The way post-processing works in this framework is by using local & global volumes. It allows you to give each volume a priority and a set of effect overrides to automatically blend post-processing settings in your scene. For instance, you could have a light vignette effect set-up globally but when the player enters a cave you would only override the
Intensity setting of the vignette to make it stronger while keeping the rest of the settings intact.
The Post-process Volume component can be added to any game object, the camera itself included. But it’s generally a good idea to create a dedicated object for each volume. Let’s start by creating a global Post-process Volume. Create an empty game object and add the component to it (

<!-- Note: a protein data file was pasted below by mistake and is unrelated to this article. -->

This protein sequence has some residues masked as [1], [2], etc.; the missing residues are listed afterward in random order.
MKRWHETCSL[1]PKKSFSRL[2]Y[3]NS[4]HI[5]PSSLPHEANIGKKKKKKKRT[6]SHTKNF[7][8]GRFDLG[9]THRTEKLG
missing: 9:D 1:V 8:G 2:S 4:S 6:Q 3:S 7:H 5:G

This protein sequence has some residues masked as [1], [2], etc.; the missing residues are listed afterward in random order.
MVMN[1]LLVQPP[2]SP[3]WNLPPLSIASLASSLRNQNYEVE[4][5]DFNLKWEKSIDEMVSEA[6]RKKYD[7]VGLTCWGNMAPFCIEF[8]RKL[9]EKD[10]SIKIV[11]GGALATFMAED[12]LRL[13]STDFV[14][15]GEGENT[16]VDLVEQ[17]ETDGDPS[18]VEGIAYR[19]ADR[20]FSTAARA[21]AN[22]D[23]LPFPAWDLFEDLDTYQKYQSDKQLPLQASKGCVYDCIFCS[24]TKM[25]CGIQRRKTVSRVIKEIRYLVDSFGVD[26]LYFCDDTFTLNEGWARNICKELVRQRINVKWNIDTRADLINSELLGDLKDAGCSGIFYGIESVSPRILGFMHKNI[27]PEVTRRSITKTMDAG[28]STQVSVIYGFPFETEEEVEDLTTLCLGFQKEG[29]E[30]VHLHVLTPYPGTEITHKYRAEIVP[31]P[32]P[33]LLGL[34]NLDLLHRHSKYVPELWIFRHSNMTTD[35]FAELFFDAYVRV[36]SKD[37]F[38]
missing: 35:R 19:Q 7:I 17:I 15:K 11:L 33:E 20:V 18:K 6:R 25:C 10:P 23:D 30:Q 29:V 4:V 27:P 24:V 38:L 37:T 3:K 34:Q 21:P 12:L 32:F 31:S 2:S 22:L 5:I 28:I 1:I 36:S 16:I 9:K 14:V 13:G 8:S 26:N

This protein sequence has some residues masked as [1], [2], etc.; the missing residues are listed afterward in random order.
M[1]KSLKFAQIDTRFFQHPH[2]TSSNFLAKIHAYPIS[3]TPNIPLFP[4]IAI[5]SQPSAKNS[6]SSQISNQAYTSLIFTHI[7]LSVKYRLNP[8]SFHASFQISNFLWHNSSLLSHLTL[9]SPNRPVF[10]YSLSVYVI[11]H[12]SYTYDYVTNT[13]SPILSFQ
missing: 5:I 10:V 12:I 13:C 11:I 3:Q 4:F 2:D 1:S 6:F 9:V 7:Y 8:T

Component -> Rendering -> Pöst-process Volume) or use
GameObject -> 3D Object -> Post-process Volume. Don’t forget to add it to a layer that’s being used by the mask set in the Post-process Layercomponent you added to your camera.
By default it’s completely empty. Volumes come with two modes:
- Global: a global volume doesn’t have any boundary and will be applied to the whole scene. You can of course have several of these in your scene.
- Local: a local volume needs a collider or trigger component attached to it to define its boundaries. Any type of 3D collider will work, from cubes to complex convex meshes but we recommend you use simple colliders as much as possible, as meshes can be quite expensive to traverse. Local volumes can also have a
Blend Distancethat represents the outer distance from the volume surface where blending will start.
In this case we want a global volume so let’s enable
Weight can be used to reduce the global contribution of the volume and all its overrides, with 0 being no contribution at all and 1 full contribution.
Priority field defines the volume order in the stack. The higher this number is, the higher priority a volume has.